This point finds direct and clear expression later in the same chapter when Jesus says: "And he that sent me is with me: the Father hath not left me alone; for I do always those things that please him" (8:29; emphasis added). This places the whole idea of Jesus' commission into the world (5:23, 30, 36, 37; 6:39, 40, 44, 57; 8:16, 42; 10:36; 12:49; 14:24) as well as the works He performs (5:17, 20, 36; 10:18, 25, 32, 37, 38; 14:10, 11; 15:24) in an explicitly covenantal context, defined by a typical variation of the quintessential covenantal formula, "God with us."

Not less important than the covenantal idea of God's presence is John's emphasis on the love of the Father for the Son. The Father loves the Son before the foundation of the world (17:24) and, because of that love, He shows all things to the Son (5:20) and has given all things into the Son's hand (3:35). This love is set forth in explicitly covenantal terms, clearly alluding to the language of Deuteronomy: "As the Father hath loved me, so have I loved you: continue ye in my love. If ye keep my commandments, ye shall abide in my love; even as I have kept my Father's commandments, and abide in his love" (15:9-10 cf. Dt. 7:9, 12; 10:12; 11:1 ff.; 11:13 ff.; etc.). Or again: "Therefore doth my Father love me, because I lay down my life, that I might take it againc This commandment have I received of my Father" (10:17, 18b). The Father loves the Son because the Son keeps the Father's commandments (15:9-10); the Son does His will (4:34; 5:30; 6:39-40) and fulfills the commission given to Him (17:4). Also, through covenantal obedience, the Son proves His love to the Father for all the world to see: "But that the world may know that I love the Father; and as the Father gave me commandment, even so I do. Arise, let us go hence" (14:31).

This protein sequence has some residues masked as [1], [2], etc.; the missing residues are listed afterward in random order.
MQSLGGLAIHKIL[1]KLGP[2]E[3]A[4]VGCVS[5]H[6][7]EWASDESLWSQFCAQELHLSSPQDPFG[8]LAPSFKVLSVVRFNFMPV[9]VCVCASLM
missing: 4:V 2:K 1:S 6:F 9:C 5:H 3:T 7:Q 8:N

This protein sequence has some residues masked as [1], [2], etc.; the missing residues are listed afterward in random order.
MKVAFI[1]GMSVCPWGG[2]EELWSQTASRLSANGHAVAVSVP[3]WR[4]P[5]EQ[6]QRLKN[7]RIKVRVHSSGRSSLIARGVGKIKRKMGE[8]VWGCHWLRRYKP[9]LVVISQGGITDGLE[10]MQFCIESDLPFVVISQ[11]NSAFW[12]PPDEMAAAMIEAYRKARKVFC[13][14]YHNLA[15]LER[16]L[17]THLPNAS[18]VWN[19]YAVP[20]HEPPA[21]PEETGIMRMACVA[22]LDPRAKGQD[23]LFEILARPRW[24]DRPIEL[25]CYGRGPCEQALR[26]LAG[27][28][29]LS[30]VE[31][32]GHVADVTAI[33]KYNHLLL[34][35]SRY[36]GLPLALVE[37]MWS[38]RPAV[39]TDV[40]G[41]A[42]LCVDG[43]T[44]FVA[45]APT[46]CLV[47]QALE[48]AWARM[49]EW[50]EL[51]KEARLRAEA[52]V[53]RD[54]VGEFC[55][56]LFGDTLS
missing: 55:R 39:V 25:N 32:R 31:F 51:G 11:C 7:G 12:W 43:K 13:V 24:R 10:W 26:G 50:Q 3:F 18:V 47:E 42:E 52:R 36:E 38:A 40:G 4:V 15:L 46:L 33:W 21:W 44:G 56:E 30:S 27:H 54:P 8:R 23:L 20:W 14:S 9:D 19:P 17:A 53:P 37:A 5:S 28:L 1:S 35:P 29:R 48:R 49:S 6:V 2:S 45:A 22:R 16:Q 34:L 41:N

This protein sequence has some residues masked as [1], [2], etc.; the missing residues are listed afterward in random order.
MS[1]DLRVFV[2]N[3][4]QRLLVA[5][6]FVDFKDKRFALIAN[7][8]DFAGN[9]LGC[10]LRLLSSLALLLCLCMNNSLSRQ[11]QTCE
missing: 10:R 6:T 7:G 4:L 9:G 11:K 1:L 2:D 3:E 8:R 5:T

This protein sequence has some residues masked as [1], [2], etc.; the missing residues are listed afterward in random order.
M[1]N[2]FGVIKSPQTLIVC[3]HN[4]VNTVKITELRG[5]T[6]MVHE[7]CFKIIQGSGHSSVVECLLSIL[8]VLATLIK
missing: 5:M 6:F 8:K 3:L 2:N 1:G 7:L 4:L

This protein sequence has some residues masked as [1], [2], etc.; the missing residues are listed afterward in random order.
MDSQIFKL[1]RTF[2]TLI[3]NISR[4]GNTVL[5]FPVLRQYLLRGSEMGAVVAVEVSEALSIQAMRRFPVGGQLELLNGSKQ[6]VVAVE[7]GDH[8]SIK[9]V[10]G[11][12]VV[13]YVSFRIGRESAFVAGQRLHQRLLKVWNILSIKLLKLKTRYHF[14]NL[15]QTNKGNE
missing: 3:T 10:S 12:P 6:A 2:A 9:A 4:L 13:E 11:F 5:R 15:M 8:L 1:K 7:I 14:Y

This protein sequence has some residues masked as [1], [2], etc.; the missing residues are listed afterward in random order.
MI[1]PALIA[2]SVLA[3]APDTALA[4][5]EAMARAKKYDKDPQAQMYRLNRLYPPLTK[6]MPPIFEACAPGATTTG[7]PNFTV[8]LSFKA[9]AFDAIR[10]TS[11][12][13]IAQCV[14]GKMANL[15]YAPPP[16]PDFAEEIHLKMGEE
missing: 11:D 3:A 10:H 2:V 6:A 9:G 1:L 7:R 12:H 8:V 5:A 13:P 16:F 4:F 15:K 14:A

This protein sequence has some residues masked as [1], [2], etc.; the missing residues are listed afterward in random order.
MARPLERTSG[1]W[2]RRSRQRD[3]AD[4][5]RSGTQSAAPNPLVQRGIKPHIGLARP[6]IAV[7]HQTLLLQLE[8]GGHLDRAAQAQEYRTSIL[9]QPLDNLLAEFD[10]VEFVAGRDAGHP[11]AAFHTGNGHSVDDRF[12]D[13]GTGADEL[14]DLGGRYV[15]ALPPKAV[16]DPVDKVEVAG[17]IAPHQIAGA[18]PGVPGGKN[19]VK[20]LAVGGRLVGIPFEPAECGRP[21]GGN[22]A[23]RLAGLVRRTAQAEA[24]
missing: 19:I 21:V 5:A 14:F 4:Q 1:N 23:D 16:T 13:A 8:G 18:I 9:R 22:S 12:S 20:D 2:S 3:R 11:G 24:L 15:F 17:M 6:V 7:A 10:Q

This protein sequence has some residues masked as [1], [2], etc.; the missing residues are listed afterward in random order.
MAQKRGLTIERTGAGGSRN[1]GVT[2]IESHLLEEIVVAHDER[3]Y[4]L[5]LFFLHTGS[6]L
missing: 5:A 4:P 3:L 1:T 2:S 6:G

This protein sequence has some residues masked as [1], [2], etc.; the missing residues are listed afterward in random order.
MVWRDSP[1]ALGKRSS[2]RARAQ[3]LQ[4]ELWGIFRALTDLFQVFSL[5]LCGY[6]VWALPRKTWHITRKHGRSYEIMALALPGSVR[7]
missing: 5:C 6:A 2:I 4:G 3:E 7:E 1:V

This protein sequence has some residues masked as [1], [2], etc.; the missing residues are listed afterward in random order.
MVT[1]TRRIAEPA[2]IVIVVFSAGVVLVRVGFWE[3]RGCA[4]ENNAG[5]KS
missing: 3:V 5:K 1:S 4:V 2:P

Finally, closely associated with the previous language, there is a combination of Johannine themes which together compose a covenant. John presents Jesus as sent by the Father into the world (3:17, 34; 5:36, 38; 6:29, 57; 7:29; 8:42; 10:36; 11:432) to speak specific words (3:34; 12:49; 14:10, 24; and do a specific work (4:34; 5:17, 20, 36; 9:4; 10:25, 32, 37, 38; 14:11, 12) for which He is rewarded (6:37-39; 17:2), which is to say that John has described Jesus' mission as including all the distinctive elements of a covenant in a context that is pregnant with covenantal language.

In the light of the above evidence, partial as it is, it should be clear that a covenantal approach to the words of Jesus in John 17:20-21 is anything but unnatural. On the contrary, given the above understanding of the larger context of John's Gospel, the real questions become: Why should we avoid the term "covenant" in describing a relationship that is presented in language clearly alluding to Deuteronomy? And, why should we avoid the word covenant to describe a relationship that has all the distinctive elements of what the Bible calls a covenant? If we ought not to use the word "covenant" to describe the relationship between the Father and the Son, what other word should we use?

[8] James B. Jordan, Through New Eyes: Developing a Biblical View of the World (Brentwood, Ten.: Wolgemuth and Hyatt, 1988), pp. 266-269. Of this same idea, John W. Pryor writes, "But of all the covenantal images in John's Gospel, perhaps the most powerful is what is given in 1:14. The motif of divine presence in Israel as the sure sign of their covenant status was a central motif of the Old Testament." John W. Pryor, John: Evangelist of the Covenant People (Downers Grove, IL.: InterVarsity Press, 1992), p. 158.

[9] Meredith G. Kline, The Structure of Biblical Authority (Grand Rapids: Eerdmans, revised edition, 1975), pp. 190-95.

[10] John W. Pryor, John the Evangelist of the Covenant People, pp. 161-63.

[11] Ibid., p. 162.